Congratulations to Mexico’s Earth Ocean Farms for becoming the world’s first Best Aquaculture Practices (BAP)-certified processing plant to process totoaba (Totoaba macdonaldi), a large member of the drum family that is endemic to the Gulf of California.
Located in La Paz, Mexico, the processing plant also handles Pacific red snapper. The totoaba and red snapper are farmed in submersible sea pens off the coast of Baja Sur.
Earth Ocean Farms is fully integrated. The company rears fingerlings in its own hatchery from carefully selected broodstock. Once the fingerlings reach optimal size, they are stocked at the company’s well-situated farm in the open-ocean waters of the Sea of Cortez, providing ideal conditions for fish growth. The fish are then processed and sold throughout Mexico and North America.
“We were really excited to work with the entire team at Earth Ocean Farms to get them into the BAP program, but that was just the starting point. Now we look forward to continuing to work with them to promote the company’s commitment to responsible aquaculture to buyers and consumers in Mexico and North America,” said Bill Hoenig, BAP market development manager for Latin America.
“This achievement provides an important step forward for all of our team,” said Pablo Konietzko, director general of Earth Ocean Farms. “It is also an important signal for our many customers that we take seriously our responsibility to provide the freshest, highest quality fish backed by this quality assurance standard.
“To provide the best and healthiest fish to feed current and future generations, we care about the entire process monitoring the right temperature, light and filtrated recirculated water where we raise our juvenile fish. The custom diet matters as it reflects our experience when it comes to superior taste and quality,” he added.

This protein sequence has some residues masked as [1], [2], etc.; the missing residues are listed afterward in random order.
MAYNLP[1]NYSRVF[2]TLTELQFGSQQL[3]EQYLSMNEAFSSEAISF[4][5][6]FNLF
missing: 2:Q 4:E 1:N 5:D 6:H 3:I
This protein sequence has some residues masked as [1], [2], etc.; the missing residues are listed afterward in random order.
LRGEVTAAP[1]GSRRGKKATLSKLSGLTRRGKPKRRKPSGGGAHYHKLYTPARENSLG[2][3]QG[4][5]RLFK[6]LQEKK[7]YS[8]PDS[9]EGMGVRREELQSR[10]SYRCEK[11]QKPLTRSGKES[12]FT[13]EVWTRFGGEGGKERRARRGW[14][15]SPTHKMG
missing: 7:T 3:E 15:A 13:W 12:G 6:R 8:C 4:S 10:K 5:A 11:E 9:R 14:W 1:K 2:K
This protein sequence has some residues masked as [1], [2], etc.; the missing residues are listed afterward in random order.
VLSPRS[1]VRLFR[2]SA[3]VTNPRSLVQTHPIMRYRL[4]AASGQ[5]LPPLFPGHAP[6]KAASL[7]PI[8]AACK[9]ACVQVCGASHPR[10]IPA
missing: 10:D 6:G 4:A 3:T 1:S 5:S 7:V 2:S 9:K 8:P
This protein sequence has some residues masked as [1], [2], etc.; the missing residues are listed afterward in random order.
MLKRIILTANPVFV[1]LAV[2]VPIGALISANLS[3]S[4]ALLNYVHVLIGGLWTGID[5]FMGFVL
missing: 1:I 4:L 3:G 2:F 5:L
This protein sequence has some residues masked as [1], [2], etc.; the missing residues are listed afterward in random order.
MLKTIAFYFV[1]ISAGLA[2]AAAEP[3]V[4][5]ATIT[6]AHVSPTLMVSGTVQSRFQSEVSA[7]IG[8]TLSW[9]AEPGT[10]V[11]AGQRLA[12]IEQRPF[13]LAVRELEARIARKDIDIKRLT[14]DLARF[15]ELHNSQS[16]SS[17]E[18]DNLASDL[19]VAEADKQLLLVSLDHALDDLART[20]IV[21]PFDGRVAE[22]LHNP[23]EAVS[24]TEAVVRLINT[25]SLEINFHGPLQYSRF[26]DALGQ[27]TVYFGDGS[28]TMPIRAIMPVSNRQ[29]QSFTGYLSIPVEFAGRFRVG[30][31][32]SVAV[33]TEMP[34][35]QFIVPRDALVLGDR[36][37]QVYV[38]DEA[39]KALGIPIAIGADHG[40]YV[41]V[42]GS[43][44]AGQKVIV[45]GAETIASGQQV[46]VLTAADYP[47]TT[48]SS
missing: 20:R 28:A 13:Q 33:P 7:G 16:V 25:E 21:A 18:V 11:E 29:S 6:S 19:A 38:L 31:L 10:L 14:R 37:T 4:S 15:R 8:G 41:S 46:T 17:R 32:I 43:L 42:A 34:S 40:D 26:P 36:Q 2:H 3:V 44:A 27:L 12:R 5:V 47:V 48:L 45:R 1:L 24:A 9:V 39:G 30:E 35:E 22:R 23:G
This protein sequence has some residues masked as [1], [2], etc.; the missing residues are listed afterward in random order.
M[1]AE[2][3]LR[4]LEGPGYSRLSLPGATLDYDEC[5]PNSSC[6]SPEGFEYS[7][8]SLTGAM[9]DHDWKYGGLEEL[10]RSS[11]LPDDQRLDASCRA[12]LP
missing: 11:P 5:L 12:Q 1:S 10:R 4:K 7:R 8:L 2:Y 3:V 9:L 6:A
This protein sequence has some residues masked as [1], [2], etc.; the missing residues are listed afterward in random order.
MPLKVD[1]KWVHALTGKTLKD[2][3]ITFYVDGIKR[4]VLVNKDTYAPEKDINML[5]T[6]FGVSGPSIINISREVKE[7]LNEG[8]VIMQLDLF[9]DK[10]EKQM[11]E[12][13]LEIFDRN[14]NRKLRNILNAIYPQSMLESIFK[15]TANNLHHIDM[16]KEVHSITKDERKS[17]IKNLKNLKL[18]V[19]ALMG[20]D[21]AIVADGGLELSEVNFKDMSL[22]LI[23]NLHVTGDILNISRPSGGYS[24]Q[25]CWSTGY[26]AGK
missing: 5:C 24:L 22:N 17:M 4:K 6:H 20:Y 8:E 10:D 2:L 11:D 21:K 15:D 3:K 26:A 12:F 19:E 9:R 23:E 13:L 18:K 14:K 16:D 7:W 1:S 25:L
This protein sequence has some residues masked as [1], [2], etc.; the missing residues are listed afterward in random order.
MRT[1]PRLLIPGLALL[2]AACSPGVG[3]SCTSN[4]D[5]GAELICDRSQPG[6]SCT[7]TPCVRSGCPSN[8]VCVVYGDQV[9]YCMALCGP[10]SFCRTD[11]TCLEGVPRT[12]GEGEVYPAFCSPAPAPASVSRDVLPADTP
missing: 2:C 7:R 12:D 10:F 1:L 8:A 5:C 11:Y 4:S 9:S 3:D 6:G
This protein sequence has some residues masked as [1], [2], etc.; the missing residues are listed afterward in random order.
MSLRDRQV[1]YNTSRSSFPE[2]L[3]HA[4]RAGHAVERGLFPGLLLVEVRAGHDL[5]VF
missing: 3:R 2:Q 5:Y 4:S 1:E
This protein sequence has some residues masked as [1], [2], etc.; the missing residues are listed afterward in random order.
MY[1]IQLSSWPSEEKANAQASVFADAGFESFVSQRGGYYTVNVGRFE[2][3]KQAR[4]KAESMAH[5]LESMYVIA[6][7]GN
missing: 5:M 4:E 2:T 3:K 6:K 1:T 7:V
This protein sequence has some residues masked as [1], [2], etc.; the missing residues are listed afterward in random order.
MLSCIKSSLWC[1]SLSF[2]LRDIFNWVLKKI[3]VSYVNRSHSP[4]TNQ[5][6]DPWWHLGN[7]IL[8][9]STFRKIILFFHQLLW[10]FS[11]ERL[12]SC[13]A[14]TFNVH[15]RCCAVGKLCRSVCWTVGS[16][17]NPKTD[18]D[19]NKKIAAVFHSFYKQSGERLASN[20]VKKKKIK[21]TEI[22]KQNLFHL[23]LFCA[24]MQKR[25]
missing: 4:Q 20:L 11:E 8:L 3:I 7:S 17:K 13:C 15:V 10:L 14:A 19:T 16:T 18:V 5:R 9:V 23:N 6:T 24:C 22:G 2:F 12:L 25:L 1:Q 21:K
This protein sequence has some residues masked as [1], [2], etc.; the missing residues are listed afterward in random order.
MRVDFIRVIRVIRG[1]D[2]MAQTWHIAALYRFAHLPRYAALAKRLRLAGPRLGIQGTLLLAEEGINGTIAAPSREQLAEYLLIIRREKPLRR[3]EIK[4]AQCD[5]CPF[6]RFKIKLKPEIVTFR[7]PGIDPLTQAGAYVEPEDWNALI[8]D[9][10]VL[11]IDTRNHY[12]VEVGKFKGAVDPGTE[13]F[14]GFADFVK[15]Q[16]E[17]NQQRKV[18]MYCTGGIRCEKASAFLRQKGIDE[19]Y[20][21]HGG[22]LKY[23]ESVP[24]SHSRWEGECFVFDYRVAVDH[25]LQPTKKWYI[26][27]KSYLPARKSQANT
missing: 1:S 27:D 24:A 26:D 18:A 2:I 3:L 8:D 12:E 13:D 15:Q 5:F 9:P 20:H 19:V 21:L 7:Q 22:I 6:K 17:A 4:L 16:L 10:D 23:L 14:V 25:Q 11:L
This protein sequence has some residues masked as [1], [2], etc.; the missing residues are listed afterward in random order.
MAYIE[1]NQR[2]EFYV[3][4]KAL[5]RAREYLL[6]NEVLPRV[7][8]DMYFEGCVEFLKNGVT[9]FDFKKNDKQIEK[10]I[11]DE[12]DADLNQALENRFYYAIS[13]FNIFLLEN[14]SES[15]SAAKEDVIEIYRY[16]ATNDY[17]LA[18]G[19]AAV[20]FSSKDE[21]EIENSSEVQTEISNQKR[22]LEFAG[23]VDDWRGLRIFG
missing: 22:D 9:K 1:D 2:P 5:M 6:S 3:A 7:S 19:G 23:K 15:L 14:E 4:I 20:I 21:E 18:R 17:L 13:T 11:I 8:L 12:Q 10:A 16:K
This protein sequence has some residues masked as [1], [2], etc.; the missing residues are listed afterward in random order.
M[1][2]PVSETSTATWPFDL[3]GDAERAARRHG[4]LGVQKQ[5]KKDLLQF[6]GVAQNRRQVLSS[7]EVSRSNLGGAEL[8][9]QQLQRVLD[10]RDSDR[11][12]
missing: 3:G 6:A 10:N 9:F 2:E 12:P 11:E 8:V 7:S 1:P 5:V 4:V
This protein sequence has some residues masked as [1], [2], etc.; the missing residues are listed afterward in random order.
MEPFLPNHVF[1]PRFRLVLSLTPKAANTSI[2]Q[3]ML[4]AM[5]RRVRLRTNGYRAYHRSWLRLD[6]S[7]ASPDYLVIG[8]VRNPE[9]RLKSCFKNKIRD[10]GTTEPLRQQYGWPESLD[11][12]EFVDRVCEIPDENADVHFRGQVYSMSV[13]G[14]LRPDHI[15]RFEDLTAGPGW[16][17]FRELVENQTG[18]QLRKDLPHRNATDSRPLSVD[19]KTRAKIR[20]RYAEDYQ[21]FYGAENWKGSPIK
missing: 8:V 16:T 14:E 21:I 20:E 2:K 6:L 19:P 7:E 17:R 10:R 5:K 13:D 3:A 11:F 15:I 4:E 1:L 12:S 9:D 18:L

BAP is the world’s only aquaculture certification program with seafood-specific standards for processing plants. These standards are comprehensive, encompassing environmental responsibility, social responsibility, animal health and welfare, and food safety.
With the addition of totoaba, there are now 31 farmed seafood represented by the BAP program. BAP continues to grow, ending 2020 with 2,918 BAP-certified facilities in 39 countries, up 10.7 percent from the end of 2019.
A division of the Global Aquaculture Alliance, Best Aquaculture Practices is an international certification program based on achievable, science-based and continuously improved performance standards for the entire aquaculture supply chain — farms, hatcheries, processing plants and feed mills — that assure healthful foods produced through environmentally and socially responsible means. BAP certification is based on independent audits that evaluate compliance with the BAP standards developed by GAA.